Conversely, in trophy units, hunts are often conducted from horseback or even a vehicle. Hiking distances are generally less, and more often than not, hunters only carry their daily hunting gear on their back rather than an entire camp and provisions. In these situations, hunters also need more ability to gauge the trophy class of an animal. Their lighter pack allows more room for added weight, and the need for gauging trophy quality facilitates the need for more magnification. Our flagship spotter, the 27-55x80mm, is great for seeing intense detail and longer ranges.

An angled eyepiece would be the better option in both scenarios, especially if the hunter needed to glass any areas that were higher in elevation than the hunter’s glassing point. In this case, a straight eyepiece tilted at extreme angles can put significant strain on the user’s neck and shoulders. A hunter in a valley trying to glass mountaintops would need to flex their neck to be able to see through a straight eyepiece, while an angled one would allow for a more relaxed posture.

Competition shooters or recreational shooters would likely benefit more from a straight eyepiece. In many cases, the shooter also sets up a tripod on his or her benchrest to be able to check shots without standing up. Secondary spotters are often positioned behind the shooter and commonly watch from a standing position. In both cases, a straight eyepiece would allow the user to assume a more natural position when looking through the scope.

Tips for Choosing Binoculars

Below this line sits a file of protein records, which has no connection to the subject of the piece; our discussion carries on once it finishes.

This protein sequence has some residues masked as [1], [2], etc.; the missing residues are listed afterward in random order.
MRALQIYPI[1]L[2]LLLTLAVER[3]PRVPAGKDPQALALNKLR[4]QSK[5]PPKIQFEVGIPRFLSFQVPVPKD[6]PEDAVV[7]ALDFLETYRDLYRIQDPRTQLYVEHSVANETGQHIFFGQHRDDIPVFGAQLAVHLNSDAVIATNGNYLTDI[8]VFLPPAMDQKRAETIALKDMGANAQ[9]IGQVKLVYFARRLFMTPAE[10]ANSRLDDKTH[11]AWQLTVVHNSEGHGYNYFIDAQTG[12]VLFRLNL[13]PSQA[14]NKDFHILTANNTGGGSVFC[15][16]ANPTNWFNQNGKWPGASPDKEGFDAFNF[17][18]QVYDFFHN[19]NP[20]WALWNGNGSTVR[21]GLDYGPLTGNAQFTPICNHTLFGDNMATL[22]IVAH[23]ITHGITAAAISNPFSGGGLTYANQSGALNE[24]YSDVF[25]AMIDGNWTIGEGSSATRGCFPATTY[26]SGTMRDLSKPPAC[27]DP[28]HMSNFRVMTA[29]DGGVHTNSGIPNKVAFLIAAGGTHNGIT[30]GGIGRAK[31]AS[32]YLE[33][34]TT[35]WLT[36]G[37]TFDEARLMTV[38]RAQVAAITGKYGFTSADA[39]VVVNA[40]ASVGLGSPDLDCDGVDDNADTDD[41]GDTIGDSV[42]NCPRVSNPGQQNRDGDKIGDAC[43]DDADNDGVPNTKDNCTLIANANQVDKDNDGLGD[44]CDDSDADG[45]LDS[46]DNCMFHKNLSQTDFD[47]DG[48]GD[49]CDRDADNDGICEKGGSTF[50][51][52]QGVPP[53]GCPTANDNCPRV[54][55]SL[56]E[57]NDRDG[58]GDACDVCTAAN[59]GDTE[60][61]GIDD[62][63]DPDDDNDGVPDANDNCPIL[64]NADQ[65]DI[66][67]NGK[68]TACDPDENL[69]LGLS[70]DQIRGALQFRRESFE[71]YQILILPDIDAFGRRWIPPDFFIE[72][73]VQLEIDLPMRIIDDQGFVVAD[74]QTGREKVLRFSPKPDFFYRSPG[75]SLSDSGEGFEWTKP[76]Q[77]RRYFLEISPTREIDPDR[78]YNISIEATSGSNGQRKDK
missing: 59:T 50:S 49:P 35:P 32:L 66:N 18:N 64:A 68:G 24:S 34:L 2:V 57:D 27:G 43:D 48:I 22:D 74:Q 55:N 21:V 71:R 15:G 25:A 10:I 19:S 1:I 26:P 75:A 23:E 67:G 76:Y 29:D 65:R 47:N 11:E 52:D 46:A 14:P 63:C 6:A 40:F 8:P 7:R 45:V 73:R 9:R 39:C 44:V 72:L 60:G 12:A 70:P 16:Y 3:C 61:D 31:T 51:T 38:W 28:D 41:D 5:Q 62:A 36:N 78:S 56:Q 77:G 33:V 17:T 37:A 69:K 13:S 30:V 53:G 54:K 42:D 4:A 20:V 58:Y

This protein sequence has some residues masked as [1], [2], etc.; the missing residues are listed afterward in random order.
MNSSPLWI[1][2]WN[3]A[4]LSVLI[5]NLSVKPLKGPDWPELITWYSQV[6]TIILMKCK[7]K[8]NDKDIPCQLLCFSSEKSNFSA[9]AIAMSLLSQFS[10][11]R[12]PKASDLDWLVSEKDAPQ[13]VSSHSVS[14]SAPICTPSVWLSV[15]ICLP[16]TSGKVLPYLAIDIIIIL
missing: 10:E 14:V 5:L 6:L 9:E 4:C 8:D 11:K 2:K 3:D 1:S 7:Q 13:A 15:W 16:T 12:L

We have already established the different applications for a spotting scope vs binoculars, but some binocular options are more appropriate for different purposes. When deciding between different binoculars, magnification should be the starting point.

Lower power binoculars, like the TORIC 8x42 hunting binocular, are best at seeing through foliage in dense cover. Turkey hunters and whitetail hunters that hunt in timber need a larger field of view to be able to find game before the hunter is spotted. Archery elk hunters can also benefit from having a lower power pair that can cut through the chaff in deep vegetation. 


Is it true, that "less is more" when it comes to binoculars? Watch and find out...


Hunters that spend more time in open country can benefit from the extra magnification of 10X or 12X. The trouble comes when game is at close range but still obstructed. Since a pair of binoculars with a higher magnification has a smaller field of view, finding animals in the sight picture can be difficult at closer ranges. Hunters who hunt in bigger country don’t normally have this problem and can see animals much farther off with a little more oomph. 


spotting scope vs binoculars


15X binoculars are commonly used by competition shooters who want a two-eye spotting system and hunters that glass a lot of open territory. Certainly, some overlap exists in the prime applications of a higher-power pair of binoculars and a lower-power spotting scope. In fact, most people that utilize a 15X pair of binos to glass in open country do so with their binoculars mounted on a tripod, much like a spotting scope.

Comparing a spotting scope vs binoculars is like comparing a car to a truck. While they may have overlapping uses at times, their best uses complement each other. To be properly equipped, both deserve consideration on a shooter’s gear list. At TRACT, we have listened to the end user and tried to provide a solution to all of the obstacles and environments that people will find in the mountains, the hardwoods, the shooting range, and all places in between. Surely, you’ll be ready if you’re ever lucky enough to notch that dream tag you’ve always waited for.

Personal Optic Outfitting

If we can answer any questions about a spotting scope vs binoculars, please give us a call at 631-662-7354, send us an email at [email protected], or hit the Live Chat button at the bottom left of your screen. We’re always happy to help!

Spotting Scope vs binoculars